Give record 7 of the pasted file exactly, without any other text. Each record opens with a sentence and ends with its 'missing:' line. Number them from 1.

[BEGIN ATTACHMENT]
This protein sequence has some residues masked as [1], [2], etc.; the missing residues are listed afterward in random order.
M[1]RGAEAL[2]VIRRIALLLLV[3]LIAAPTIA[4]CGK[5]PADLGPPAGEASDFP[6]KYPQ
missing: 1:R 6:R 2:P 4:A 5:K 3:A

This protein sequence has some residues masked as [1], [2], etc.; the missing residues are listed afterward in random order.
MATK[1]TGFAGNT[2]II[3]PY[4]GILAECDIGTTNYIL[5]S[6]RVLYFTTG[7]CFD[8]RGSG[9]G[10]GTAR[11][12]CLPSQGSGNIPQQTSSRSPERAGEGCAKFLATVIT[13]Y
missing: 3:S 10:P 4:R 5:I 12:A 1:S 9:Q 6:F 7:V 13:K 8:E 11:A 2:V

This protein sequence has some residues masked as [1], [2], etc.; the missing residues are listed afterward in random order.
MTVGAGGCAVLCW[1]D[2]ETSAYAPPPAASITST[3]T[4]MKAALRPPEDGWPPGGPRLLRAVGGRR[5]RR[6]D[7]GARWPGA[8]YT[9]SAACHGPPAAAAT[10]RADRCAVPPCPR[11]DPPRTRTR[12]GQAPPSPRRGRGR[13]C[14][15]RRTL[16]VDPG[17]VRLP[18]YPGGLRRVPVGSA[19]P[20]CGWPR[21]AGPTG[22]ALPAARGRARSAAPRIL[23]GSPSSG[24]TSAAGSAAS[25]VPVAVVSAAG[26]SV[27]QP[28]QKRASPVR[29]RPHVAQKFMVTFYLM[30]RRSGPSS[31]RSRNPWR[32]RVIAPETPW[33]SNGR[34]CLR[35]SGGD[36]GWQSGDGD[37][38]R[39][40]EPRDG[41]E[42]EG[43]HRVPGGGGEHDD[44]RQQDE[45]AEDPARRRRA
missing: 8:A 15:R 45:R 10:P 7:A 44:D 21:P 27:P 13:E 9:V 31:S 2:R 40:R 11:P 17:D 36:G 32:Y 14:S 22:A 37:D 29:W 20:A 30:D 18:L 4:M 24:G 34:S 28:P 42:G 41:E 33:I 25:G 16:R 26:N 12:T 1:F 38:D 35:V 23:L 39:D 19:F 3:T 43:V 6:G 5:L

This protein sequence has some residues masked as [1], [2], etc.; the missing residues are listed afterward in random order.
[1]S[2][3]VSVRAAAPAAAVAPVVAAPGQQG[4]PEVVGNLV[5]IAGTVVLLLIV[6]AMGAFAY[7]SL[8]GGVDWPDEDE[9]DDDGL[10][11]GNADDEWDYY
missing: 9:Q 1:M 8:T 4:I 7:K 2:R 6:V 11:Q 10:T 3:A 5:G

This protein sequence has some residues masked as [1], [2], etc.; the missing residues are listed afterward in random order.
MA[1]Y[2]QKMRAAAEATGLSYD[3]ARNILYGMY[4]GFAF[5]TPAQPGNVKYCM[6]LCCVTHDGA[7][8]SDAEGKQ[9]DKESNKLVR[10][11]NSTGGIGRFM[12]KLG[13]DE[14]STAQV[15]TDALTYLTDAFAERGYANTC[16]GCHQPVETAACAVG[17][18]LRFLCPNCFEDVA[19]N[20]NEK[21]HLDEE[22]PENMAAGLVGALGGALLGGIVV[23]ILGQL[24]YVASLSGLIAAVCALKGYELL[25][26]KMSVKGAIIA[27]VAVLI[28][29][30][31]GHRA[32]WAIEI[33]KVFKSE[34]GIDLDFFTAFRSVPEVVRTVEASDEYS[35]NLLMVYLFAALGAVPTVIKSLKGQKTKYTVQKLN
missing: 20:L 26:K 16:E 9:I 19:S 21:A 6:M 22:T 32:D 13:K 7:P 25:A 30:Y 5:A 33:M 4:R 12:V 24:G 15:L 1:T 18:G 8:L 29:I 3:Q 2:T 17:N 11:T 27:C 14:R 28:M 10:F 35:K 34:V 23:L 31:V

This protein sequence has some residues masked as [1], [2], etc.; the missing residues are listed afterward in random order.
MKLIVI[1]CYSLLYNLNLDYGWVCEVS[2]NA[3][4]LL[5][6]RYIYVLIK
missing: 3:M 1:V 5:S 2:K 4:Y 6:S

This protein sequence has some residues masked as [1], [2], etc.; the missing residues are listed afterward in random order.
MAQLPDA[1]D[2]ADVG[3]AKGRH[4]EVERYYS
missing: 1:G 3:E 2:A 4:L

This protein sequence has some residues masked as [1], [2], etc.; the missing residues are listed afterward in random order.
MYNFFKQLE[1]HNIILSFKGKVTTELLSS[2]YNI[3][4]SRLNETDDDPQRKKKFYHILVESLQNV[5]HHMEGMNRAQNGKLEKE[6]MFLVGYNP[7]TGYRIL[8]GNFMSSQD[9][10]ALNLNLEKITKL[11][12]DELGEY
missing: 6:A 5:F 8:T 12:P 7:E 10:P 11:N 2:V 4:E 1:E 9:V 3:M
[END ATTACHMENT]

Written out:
This protein sequence has some residues masked as [1], [2], etc.; the missing residues are listed afterward in random order.
MAQLPDA[1]D[2]ADVG[3]AKGRH[4]EVERYYS
missing: 1:G 3:E 2:A 4:L